Although lockdowns eased in the summer and fall, many states are enacting new restrictions as cases rise again. This up-and-down pattern will likely continue throughout the pandemic, and consumers will adjust their behavior in response to shifting policies. Businesses that can’t adapt at a moment’s notice may struggle to stay afloat.
Delivery and affordability trends are likely to fluctuate throughout 2021. Companies should be able to produce goods for a range of budgets and meet changing shopping habits as adjustments occur. Practices like automation and domestic sourcing will help businesses become as flexible as possible.
Companies will also need to become more flexible regarding internal operations like sanitation. As cleaning recommendations and guidelines shift, organizations will have to respond to these modifications accordingly.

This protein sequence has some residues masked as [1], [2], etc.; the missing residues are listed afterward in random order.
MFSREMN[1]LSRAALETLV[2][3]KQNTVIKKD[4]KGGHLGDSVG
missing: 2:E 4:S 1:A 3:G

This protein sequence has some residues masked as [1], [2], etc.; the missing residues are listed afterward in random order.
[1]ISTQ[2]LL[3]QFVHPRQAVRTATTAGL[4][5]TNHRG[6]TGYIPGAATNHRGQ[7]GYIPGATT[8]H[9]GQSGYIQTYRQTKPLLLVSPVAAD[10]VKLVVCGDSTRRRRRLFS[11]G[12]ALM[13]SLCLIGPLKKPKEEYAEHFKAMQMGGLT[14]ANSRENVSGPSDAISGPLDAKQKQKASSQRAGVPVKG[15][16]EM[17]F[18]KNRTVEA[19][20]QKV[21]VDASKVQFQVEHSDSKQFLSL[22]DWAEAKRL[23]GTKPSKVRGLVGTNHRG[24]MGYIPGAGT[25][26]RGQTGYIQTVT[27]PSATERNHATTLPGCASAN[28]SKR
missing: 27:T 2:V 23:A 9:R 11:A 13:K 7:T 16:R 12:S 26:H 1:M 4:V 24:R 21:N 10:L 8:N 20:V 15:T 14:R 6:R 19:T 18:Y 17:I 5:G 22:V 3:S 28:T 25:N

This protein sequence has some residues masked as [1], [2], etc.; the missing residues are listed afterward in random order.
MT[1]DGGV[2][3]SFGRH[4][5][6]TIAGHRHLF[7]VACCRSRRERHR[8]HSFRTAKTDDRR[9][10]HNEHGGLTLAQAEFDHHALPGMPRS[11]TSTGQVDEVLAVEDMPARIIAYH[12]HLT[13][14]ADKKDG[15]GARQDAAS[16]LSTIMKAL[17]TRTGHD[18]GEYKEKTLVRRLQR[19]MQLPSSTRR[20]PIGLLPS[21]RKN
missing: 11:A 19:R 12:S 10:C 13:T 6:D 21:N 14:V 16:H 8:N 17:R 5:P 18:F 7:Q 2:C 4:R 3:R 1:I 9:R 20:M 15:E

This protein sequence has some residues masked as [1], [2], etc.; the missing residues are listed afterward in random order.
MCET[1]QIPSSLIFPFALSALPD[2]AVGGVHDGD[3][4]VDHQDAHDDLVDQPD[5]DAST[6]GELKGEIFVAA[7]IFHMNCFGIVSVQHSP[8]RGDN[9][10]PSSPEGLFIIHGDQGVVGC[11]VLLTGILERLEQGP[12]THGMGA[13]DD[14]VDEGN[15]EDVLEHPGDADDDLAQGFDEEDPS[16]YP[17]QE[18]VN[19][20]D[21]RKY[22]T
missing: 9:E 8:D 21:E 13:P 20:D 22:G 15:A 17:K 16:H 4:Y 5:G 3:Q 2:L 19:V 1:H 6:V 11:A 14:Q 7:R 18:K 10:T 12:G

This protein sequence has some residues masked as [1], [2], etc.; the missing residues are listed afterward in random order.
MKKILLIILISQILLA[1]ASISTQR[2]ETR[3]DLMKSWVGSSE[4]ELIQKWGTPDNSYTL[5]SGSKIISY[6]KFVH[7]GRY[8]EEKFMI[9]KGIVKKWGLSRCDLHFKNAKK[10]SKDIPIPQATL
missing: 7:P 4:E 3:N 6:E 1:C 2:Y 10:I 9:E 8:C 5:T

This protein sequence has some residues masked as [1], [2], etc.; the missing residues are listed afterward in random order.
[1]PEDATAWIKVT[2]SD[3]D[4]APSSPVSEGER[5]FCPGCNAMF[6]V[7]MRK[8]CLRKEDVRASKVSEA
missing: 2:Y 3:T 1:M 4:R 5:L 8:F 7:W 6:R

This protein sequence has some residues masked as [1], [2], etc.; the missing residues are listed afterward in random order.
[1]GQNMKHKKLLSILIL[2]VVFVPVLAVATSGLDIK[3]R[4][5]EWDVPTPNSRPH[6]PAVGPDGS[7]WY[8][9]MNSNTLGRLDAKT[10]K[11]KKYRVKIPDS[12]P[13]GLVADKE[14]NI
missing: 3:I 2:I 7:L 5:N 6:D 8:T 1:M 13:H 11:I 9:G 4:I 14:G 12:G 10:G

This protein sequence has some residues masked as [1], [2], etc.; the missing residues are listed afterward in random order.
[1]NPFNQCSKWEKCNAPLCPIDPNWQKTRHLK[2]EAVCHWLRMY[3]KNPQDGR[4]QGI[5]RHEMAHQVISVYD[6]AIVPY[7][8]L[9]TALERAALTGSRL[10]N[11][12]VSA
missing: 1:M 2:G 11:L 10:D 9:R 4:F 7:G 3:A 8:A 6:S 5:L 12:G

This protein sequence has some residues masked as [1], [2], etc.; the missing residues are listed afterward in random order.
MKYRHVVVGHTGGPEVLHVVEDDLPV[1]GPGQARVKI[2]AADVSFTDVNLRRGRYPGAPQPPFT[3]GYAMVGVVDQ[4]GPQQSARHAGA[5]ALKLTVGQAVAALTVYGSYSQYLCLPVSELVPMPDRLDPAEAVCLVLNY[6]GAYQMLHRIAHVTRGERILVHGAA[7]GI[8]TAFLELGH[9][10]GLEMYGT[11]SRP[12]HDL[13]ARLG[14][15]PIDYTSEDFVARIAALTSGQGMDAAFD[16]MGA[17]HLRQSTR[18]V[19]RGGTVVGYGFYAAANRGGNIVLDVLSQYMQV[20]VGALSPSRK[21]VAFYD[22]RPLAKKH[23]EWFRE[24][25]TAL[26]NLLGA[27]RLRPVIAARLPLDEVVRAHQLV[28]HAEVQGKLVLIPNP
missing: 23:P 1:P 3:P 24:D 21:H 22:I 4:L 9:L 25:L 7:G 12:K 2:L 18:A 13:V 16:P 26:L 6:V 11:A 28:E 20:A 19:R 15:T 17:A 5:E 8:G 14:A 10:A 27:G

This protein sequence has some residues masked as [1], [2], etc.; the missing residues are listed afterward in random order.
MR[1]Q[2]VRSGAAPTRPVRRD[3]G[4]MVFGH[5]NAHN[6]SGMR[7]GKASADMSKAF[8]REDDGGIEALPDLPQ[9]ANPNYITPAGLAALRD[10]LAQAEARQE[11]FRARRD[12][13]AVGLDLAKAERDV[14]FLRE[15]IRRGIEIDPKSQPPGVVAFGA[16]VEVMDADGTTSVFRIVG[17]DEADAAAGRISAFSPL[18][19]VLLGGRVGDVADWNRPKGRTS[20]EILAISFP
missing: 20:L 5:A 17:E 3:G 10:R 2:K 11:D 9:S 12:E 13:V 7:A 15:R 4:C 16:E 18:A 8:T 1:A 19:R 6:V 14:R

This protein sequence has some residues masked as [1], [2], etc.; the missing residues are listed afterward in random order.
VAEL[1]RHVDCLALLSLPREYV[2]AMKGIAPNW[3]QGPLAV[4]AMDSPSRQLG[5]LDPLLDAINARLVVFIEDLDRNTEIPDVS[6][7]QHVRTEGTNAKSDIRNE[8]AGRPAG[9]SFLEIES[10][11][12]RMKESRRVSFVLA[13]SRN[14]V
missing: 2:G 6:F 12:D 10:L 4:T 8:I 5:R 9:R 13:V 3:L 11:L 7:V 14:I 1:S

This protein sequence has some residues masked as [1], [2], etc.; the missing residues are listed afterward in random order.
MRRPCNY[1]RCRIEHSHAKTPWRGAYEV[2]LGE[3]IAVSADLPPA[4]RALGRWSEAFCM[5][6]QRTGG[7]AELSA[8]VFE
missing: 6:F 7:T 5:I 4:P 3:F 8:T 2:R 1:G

Higher Standards with Sanitation
Consumers are developing higher expectations for businesses’ sanitation policies as the pandemic demands greater cleanliness. Food production companies will fall under particularly high regulations, as their products require more sanitation than most things.
The food production industry will have to adopt new and more detailed practices for ensuring everything is clean and safe. Any word of less-than-favorable cleaning procedures could leak to the public and damage a company’s reputation. Customers will also need assurance of these new standards.
As companies adopt new sanitation policies, they shouldn’t shy away from publicizing them. It’s hard to overstate the importance of being transparent in this area. Sterilex, a maker of industrial cleaning products, has seen revenues skyrocket, as has Eagle Protect, which makes high-quality disposable gloves made from durable nitrile that tears less often than latex. Clearly, food producers are investing in enhanced sanitation. Letting potential customers know this will drive consumer confidence.
Food Production in 2021
As 2021 unfolds, it’s clear that industries will have to wrestle with the pandemic for a while longer. Since these trends are likely to last, food production businesses should consider and adapt to them now. The faster companies can rise to meet changing expectations, the better they’ll perform among new challenges.